COACH MALZAHN: In my opinion, the West is the toughest conference in football. I don't even think it's close. You look at Mississippi schools, you look at adding a very athletic Texas A&M to the West, I mean, it's a man's league. There's no off weeks. Everybody asks about the SEC and all that, and the thing that really stands out to me is the grind. If you're not in it, you don't understand it. So the grind every week, week in and week out, and then you win the West, and then you've got to play the champion of the East, and then you get into the four-team playoff. So it's just a matter of surviving the grind, and the team that does that being able to have enough fuel and enough energy and everything that goes with it to finish the deal.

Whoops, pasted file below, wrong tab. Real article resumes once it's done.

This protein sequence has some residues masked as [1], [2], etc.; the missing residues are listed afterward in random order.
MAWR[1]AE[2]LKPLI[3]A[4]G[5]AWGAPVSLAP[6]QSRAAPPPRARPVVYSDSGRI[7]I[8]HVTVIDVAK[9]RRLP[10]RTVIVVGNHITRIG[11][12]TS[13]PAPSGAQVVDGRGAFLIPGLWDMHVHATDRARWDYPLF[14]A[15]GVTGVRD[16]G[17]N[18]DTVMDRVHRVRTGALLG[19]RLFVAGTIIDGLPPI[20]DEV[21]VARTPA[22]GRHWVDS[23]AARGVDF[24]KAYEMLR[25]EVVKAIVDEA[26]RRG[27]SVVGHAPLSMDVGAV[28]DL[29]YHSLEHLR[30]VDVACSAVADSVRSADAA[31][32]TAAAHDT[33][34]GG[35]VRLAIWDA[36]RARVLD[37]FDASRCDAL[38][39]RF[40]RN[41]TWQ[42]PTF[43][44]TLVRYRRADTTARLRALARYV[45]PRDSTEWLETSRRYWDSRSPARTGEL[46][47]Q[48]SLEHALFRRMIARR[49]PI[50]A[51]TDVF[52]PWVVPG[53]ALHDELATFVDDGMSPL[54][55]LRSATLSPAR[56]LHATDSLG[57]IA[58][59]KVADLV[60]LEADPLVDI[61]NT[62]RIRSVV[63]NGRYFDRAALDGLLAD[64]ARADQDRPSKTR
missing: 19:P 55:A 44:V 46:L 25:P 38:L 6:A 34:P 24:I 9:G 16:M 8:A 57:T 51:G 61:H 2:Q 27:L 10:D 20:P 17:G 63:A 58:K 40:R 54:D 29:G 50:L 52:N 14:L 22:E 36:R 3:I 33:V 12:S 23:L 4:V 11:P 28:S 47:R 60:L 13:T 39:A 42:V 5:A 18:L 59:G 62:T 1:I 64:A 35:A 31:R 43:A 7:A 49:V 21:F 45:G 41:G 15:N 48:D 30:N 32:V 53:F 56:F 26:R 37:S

Q. Gus, you get LSU there early in the season. Auburn hasn't won in Baton Rouge since 1999, but it's a day game. Do you think that helps you? How big is that game for the rest of the season?
COACH MALZAHN: What is that, week three? It's down the list a little bit. But you look at their track record, they're extremely tough to play at their place, especially at night. So it may be a little bit of an advantage that we're playing during the day. They've kind of had our number, and even up into last year -- of course, we won that. So hopefully, that will give us a little momentum, a little confidence. Tough place to play, but we'll be looking forward to it.